Capital Commentary is the weekly current-affairs publication of CPJ, written to encourage the pursuit of public justice.

Religion: The Missing Dimension of Statecraft

Robert J. Joustra


By Robert J. Joustra

June 2, 2014

This article is based on remarks given in response to the 2014 Kuyper Lecture “Public Justice – A Matter of Life and Death for the World’s Poor” delivered by Victor Boutros, coauthor of The Locust Effect (2014).

I’m a runner. To look at me you’ll know that’s a bit generous, so let’s say I’m a jogger. I’ve been jogging now for a little over five years. Where I live in Hamilton is nestled right next to an escarpment. My route takes me up “the mountain” – which is a mountain in the same way that I’m “a runner” – and back down again.

About a month ago, I was running in the late afternoon when I got flagged down by another runner. I was startled. As an introvert and an unattractive jogger, I like to keep to myself and to extend the same courtesy to others: namely, to firmly pretend they don’t exist. This runner stopped me, told me that he had seen me running every day for years now – a polite exaggeration I thanked him for – and that I had “inspired him to do the same,” and I had “changed his life.” He shook my hand and ran off, leaving me badly shaken.

I share this story with you because it brought to mind The Locust Effect. In fact, since I read The Locust Effect, I have thought of Victor Boutros every single time I have taken a jog.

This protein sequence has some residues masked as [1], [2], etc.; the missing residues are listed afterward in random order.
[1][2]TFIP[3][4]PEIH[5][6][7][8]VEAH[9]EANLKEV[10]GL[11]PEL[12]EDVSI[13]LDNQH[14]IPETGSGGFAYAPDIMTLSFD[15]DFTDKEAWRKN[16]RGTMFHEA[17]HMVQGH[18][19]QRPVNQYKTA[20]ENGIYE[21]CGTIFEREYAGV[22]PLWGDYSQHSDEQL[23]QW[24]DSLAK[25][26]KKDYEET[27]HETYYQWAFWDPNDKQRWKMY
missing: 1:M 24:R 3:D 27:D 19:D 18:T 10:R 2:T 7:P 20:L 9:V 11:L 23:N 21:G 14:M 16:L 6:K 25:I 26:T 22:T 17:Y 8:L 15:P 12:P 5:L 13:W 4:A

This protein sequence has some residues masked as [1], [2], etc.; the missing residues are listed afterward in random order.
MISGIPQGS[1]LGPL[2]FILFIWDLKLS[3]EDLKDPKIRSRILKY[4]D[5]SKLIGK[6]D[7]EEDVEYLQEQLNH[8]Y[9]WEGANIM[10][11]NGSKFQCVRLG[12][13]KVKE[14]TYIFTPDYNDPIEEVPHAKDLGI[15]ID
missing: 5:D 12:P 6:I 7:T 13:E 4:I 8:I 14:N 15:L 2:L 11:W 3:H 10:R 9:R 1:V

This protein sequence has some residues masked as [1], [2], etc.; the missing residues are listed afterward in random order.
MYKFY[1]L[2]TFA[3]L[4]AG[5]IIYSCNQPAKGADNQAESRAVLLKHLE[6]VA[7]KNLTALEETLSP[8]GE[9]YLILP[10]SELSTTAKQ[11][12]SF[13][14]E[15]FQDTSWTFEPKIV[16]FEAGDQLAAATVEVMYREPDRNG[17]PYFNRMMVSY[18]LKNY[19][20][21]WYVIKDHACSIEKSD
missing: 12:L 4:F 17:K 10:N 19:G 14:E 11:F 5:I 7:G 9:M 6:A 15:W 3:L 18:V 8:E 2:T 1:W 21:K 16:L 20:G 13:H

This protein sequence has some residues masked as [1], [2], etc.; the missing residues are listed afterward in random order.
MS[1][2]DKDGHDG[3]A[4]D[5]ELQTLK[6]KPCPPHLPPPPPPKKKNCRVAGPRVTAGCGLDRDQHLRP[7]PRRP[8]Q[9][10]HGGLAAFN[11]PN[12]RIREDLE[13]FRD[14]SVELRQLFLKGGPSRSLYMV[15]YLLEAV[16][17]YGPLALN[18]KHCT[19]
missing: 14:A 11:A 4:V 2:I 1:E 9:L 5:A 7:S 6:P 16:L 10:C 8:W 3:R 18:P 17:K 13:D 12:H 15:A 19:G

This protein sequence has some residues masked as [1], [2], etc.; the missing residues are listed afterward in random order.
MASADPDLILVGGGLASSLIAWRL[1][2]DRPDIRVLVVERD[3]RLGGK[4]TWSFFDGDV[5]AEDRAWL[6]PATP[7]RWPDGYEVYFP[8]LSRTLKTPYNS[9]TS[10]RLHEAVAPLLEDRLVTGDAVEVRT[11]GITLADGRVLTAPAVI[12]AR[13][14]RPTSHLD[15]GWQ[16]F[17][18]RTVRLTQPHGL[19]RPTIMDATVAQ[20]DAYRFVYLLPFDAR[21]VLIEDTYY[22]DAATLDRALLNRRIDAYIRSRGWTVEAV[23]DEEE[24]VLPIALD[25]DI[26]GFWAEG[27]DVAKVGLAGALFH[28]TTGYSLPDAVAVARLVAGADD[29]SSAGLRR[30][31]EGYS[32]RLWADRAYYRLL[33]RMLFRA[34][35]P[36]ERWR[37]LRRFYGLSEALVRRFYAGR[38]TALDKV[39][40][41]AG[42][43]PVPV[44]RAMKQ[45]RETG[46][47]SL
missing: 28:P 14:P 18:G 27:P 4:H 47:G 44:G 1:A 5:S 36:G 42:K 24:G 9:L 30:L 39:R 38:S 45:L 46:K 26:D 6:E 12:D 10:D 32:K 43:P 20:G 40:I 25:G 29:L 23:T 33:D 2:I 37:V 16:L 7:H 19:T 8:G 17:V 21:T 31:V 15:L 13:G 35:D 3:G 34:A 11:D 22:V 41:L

Let me first say that The Locust Effect is an incredibly important book. It’s not only a moving and readable account of the indivisibility of public justice, but it is a highly accessible one to diverse audiences, from Foreign Affairs, where a précis of its argument appeared in 2010, to Christianity Today, to Oxford University Press, which published it. The book, its authors, and the International Justice Mission, deserve three cheers. It is an extremely timely intervention at a time when people of faith in America are starting to turn their minds again to what lasting, sustainable change means; not just clarifying When Helping Hurts – as it seems every Christian college campus and youth group in America now knows – but clarifying how to make helping last. Showing us how, in the words of Abraham Kuyper in 1889, “we must courageously and openly acknowledge that the situation calls not only for a physician but most certainly for the architect as well.” Or, in the words of Gary Haugen and Victor Boutros, we must redress “the most fundamental and the most broken system” in the developing world: the justice system. 

But at the same time, I think the title of the book misses out on a key Augustinian insight that my jogging friend got. The Locust Effect rightly points out that no justice system can restrain the onslaught of mass disobedience. But it misses a critical clue when it argues that in America, for example, justice flourishes because of the threat of a properly functioning justice system. But is it just the threat? Do I – or we – obey our laws simply because of the coercive power of the state and of our justice institutions? Is it only your sure knowledge of state punishment that keeps you seated politely as we speak, and not vaulting out of your chairs to savage the head table of wallets and keys before going on a crazed bender?